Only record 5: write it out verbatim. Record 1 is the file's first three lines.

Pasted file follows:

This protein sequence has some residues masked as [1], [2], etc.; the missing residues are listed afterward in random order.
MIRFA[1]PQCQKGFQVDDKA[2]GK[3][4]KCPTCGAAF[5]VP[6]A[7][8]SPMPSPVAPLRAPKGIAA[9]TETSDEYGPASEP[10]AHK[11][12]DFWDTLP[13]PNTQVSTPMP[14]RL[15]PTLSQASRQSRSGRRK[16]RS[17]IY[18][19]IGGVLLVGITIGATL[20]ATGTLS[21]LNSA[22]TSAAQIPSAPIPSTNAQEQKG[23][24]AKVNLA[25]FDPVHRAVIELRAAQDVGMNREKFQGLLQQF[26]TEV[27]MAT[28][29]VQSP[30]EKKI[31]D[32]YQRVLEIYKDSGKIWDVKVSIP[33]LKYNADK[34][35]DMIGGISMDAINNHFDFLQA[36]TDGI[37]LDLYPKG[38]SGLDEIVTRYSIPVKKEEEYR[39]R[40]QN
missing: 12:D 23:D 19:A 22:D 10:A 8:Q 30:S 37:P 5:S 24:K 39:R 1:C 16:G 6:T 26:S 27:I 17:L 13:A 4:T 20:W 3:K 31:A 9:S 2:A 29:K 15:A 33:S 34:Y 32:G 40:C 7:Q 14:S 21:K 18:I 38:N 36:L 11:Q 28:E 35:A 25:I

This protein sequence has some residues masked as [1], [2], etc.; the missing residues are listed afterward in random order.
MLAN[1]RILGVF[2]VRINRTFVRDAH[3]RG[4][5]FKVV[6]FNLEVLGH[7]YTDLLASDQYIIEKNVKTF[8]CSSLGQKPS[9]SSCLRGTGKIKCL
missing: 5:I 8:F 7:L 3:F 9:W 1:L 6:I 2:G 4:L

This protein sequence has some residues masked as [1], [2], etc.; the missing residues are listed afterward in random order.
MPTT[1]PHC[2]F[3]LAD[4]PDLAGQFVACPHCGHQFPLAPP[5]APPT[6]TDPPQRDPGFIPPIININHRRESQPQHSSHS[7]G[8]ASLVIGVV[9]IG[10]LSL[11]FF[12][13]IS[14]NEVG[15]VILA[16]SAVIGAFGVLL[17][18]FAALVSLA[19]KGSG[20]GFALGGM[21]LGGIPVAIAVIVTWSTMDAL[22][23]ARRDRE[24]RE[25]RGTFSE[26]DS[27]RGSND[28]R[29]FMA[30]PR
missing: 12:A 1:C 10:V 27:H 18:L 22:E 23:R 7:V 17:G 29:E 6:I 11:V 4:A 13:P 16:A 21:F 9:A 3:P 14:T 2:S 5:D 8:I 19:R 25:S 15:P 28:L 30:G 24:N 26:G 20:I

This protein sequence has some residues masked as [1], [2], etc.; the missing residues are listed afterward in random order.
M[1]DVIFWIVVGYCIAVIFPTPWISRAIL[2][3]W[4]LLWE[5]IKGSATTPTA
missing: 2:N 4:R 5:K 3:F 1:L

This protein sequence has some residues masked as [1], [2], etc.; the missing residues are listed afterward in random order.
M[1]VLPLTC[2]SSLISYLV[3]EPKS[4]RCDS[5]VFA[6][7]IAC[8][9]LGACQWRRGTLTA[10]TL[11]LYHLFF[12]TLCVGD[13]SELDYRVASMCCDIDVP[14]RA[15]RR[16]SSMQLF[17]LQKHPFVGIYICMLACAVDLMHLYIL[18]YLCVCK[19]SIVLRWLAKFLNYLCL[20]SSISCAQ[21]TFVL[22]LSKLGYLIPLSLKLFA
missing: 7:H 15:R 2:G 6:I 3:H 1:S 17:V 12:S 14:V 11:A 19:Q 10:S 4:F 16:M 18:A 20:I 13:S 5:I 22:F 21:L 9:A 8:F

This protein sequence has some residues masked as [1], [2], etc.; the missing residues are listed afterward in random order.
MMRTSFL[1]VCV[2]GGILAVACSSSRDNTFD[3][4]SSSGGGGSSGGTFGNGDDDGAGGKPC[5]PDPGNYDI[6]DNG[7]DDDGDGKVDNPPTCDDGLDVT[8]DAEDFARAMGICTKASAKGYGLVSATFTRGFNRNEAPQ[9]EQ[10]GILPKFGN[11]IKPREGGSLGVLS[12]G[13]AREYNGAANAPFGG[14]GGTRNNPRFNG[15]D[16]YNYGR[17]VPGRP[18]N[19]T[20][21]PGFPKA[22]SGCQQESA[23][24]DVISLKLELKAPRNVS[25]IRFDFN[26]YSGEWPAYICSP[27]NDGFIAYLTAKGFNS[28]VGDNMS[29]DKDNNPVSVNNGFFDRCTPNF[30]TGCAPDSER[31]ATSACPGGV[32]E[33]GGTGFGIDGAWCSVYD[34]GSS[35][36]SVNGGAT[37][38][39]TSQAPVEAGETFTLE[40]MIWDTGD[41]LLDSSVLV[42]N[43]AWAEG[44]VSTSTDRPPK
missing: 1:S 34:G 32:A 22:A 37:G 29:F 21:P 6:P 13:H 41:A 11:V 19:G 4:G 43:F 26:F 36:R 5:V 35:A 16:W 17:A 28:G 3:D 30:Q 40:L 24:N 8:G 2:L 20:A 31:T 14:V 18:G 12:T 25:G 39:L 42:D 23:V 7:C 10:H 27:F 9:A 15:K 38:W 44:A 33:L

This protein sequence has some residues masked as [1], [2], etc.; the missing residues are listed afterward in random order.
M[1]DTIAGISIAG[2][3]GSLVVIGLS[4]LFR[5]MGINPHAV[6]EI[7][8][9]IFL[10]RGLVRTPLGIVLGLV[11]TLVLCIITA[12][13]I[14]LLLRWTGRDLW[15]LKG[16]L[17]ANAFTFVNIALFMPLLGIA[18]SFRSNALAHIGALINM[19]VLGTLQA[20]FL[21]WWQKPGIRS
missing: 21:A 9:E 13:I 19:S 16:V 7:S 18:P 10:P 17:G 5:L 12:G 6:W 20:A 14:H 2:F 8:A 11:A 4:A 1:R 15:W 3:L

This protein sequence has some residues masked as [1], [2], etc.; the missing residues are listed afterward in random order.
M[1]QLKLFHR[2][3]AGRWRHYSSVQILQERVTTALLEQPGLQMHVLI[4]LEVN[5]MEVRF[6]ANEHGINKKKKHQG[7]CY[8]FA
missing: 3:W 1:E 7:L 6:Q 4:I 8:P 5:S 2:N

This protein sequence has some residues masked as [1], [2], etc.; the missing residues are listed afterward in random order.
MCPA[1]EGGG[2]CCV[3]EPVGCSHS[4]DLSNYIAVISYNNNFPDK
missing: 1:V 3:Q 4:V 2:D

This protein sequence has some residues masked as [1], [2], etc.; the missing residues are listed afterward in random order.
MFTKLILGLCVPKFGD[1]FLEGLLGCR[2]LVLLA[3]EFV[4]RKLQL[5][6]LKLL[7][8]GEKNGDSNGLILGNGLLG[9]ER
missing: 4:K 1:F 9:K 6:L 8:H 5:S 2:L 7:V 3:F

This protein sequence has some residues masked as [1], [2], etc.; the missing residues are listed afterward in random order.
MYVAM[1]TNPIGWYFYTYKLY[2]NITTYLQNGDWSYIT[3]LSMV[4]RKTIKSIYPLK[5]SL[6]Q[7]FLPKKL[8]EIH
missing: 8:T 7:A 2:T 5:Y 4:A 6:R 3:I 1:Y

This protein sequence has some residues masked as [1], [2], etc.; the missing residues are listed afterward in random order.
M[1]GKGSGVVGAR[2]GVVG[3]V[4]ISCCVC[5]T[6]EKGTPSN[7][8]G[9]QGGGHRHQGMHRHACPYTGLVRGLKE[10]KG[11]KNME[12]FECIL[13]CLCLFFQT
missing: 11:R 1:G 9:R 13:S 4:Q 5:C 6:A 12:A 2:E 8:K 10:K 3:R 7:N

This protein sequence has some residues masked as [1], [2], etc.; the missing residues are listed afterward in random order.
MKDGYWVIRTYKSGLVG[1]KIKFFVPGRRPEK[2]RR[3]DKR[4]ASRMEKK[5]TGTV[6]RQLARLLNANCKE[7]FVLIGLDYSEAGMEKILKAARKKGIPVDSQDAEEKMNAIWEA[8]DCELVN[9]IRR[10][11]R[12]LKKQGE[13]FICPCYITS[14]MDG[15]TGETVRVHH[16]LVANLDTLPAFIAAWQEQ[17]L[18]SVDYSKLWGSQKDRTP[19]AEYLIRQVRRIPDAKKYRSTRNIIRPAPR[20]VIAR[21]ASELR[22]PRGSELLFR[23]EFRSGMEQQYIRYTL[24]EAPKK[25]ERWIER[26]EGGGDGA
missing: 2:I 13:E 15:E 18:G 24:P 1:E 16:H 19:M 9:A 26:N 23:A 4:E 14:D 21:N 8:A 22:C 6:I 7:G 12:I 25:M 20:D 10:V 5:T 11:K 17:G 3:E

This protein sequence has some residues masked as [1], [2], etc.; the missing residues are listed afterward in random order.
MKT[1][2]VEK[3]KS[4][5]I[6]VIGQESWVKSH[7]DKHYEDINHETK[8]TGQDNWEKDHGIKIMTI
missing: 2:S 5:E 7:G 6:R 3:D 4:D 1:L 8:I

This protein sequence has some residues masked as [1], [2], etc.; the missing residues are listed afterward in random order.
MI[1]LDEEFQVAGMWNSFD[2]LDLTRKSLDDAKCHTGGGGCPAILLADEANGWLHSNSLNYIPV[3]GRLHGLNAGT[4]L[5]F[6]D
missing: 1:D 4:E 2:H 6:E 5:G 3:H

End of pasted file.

This protein sequence has some residues masked as [1], [2], etc.; the missing residues are listed afterward in random order.
M[1]VLPLTC[2]SSLISYLV[3]EPKS[4]RCDS[5]VFA[6][7]IAC[8][9]LGACQWRRGTLTA[10]TL[11]LYHLFF[12]TLCVGD[13]SELDYRVASMCCDIDVP[14]RA[15]RR[16]SSMQLF[17]LQKHPFVGIYICMLACAVDLMHLYIL[18]YLCVCK[19]SIVLRWLAKFLNYLCL[20]SSISCAQ[21]TFVL[22]LSKLGYLIPLSLKLFA
missing: 7:H 15:R 2:G 6:I 3:H 1:S 17:V 12:S 14:V 11:A 19:Q 10:S 4:F 16:M 18:A 20:I 13:S 5:I 22:F 21:L 9:A 8:F